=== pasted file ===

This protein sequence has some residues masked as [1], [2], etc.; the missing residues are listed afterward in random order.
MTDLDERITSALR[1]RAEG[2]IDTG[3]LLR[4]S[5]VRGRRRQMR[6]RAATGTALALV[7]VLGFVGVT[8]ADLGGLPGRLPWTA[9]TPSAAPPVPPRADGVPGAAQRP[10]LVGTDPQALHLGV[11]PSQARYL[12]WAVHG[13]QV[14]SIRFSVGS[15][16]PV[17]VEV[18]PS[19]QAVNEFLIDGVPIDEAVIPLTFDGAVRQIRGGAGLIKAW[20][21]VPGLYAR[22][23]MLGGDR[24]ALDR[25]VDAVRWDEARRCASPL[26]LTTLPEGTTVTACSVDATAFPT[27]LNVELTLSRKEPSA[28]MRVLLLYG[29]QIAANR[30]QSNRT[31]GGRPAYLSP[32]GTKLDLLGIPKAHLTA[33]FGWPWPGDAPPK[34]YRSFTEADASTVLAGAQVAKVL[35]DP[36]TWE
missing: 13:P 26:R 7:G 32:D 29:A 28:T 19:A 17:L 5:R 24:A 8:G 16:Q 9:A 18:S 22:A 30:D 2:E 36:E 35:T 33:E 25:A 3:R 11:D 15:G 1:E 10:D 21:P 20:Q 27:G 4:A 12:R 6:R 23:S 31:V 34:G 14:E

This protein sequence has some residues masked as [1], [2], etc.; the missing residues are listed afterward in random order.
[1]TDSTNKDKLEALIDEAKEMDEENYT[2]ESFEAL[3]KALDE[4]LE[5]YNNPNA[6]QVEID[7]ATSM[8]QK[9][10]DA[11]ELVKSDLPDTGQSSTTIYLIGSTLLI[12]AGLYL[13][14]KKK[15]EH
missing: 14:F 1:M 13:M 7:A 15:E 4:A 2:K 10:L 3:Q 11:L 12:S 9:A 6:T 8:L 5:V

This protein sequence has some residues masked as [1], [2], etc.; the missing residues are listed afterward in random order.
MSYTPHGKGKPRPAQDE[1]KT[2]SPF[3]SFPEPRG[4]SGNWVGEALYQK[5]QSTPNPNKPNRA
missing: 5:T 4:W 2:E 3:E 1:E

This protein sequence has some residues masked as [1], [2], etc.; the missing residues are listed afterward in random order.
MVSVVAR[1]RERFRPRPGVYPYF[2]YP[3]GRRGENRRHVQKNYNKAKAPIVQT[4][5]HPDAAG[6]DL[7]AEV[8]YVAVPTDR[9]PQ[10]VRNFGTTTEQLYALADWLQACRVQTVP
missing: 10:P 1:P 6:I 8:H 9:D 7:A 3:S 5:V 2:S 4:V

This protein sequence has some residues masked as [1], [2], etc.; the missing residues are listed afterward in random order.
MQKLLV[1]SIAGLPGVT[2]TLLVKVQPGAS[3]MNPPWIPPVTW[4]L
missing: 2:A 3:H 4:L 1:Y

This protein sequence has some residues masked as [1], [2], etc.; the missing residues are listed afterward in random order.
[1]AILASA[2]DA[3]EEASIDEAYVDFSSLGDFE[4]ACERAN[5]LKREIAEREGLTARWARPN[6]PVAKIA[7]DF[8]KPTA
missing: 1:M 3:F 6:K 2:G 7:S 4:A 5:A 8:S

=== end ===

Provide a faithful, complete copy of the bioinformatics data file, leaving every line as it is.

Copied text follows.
This protein sequence has some residues masked as [1], [2], etc.; the missing residues are listed afterward in random order.
MTDLDERITSALR[1]RAEG[2]IDTG[3]LLR[4]S[5]VRGRRRQMR[6]RAATGTALALV[7]VLGFVGVT[8]ADLGGLPGRLPWTA[9]TPSAAPPVPPRADGVPGAAQRP[10]LVGTDPQALHLGV[11]PSQARYL[12]WAVHG[13]QV[14]SIRFSVGS[15][16]PV[17]VEV[18]PS[19]QAVNEFLIDGVPIDEAVIPLTFDGAVRQIRGGAGLIKAW[20][21]VPGLYAR[22][23]MLGGDR[24]ALDR[25]VDAVRWDEARRCASPL[26]LTTLPEGTTVTACSVDATAFPT[27]LNVELTLSRKEPSA[28]MRVLLLYG[29]QIAANR[30]QSNRT[31]GGRPAYLSP[32]GTKLDLLGIPKAHLTA[33]FGWPWPGDAPPK[34]YRSFTEADASTVLAGAQVAKVL[35]DP[36]TWE
missing: 13:P 26:R 7:G 32:D 29:A 28:T 19:A 17:L 5:R 24:A 8:G 16:Q 9:A 18:S 22:A 30:D 2:E 36:E 35:T 33:E 25:A 3:R 11:D 15:G 1:E 10:D 21:P 20:Q 27:G 4:A 12:R 6:R 23:S 31:V 34:G 14:E

This protein sequence has some residues masked as [1], [2], etc.; the missing residues are listed afterward in random order.
[1]TDSTNKDKLEALIDEAKEMDEENYT[2]ESFEAL[3]KALDE[4]LE[5]YNNPNA[6]QVEID[7]ATSM[8]QK[9][10]DA[11]ELVKSDLPDTGQSSTTIYLIGSTLLI[12]AGLYL[13][14]KKK[15]EH
missing: 14:F 1:M 13:M 7:A 15:E 4:A 2:K 10:L 3:Q 11:L 12:S 9:A 6:T 8:L 5:V

This protein sequence has some residues masked as [1], [2], etc.; the missing residues are listed afterward in random order.
MSYTPHGKGKPRPAQDE[1]KT[2]SPF[3]SFPEPRG[4]SGNWVGEALYQK[5]QSTPNPNKPNRA
missing: 5:T 4:W 2:E 3:E 1:E

This protein sequence has some residues masked as [1], [2], etc.; the missing residues are listed afterward in random order.
MVSVVAR[1]RERFRPRPGVYPYF[2]YP[3]GRRGENRRHVQKNYNKAKAPIVQT[4][5]HPDAAG[6]DL[7]AEV[8]YVAVPTDR[9]PQ[10]VRNFGTTTEQLYALADWLQACRVQTVP
missing: 10:P 1:P 6:I 8:H 9:D 7:A 3:S 5:V 2:S 4:V

This protein sequence has some residues masked as [1], [2], etc.; the missing residues are listed afterward in random order.
MQKLLV[1]SIAGLPGVT[2]TLLVKVQPGAS[3]MNPPWIPPVTW[4]L
missing: 2:A 3:H 4:L 1:Y

This protein sequence has some residues masked as [1], [2], etc.; the missing residues are listed afterward in random order.
[1]AILASA[2]DA[3]EEASIDEAYVDFSSLGDFE[4]ACERAN[5]LKREIAEREGLTARWARPN[6]PVAKIA[7]DF[8]KPTA
missing: 1:M 3:F 6:K 2:G 7:S 4:A 5:A 8:S